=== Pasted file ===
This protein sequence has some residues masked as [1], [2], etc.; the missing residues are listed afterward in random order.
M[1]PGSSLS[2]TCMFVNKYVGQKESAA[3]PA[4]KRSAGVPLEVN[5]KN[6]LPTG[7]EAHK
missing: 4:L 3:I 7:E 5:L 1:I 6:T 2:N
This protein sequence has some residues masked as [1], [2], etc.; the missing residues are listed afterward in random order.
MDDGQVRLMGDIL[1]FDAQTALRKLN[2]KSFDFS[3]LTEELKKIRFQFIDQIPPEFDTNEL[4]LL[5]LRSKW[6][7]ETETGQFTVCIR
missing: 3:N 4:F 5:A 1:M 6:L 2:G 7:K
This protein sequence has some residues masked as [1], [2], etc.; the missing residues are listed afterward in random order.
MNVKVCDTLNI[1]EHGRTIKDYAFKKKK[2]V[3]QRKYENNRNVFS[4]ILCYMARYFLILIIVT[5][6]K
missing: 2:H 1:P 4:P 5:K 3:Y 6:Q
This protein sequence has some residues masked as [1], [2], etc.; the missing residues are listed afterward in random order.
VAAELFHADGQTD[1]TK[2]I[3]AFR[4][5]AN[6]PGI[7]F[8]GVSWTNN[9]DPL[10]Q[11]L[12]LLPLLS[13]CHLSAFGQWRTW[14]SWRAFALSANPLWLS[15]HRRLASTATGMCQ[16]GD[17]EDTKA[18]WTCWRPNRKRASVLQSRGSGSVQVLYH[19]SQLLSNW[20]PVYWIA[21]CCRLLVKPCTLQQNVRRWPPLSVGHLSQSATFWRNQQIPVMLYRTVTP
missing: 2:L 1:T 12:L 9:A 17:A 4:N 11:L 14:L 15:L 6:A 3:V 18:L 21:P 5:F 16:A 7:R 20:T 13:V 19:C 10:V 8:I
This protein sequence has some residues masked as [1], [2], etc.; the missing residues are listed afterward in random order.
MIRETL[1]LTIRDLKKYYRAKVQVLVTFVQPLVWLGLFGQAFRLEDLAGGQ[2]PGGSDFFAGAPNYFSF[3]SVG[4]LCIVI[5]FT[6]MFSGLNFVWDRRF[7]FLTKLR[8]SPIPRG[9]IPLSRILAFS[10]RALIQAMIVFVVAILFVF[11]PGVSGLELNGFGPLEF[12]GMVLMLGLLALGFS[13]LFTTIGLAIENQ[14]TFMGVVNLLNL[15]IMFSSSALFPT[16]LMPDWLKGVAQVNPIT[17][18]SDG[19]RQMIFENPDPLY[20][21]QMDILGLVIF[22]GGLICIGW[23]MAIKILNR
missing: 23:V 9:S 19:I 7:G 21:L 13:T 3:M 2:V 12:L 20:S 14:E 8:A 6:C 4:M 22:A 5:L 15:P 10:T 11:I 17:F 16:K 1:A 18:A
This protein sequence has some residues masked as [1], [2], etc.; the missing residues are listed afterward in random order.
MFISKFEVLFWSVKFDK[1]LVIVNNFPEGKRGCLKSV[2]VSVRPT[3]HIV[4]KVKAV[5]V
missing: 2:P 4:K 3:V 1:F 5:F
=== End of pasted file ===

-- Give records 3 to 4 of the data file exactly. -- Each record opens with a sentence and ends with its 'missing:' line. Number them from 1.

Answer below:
This protein sequence has some residues masked as [1], [2], etc.; the missing residues are listed afterward in random order.
MNVKVCDTLNI[1]EHGRTIKDYAFKKKK[2]V[3]QRKYENNRNVFS[4]ILCYMARYFLILIIVT[5][6]K
missing: 2:H 1:P 4:P 5:K 3:Y 6:Q
This protein sequence has some residues masked as [1], [2], etc.; the missing residues are listed afterward in random order.
VAAELFHADGQTD[1]TK[2]I[3]AFR[4][5]AN[6]PGI[7]F[8]GVSWTNN[9]DPL[10]Q[11]L[12]LLPLLS[13]CHLSAFGQWRTW[14]SWRAFALSANPLWLS[15]HRRLASTATGMCQ[16]GD[17]EDTKA[18]WTCWRPNRKRASVLQSRGSGSVQVLYH[19]SQLLSNW[20]PVYWIA[21]CCRLLVKPCTLQQNVRRWPPLSVGHLSQSATFWRNQQIPVMLYRTVTP
missing: 2:L 1:T 12:L 9:A 17:A 4:N 11:L 14:L 15:L 6:A 3:V 18:L 21:P 5:F 16:A 7:R 20:T 13:V 19:C 10:V 8:I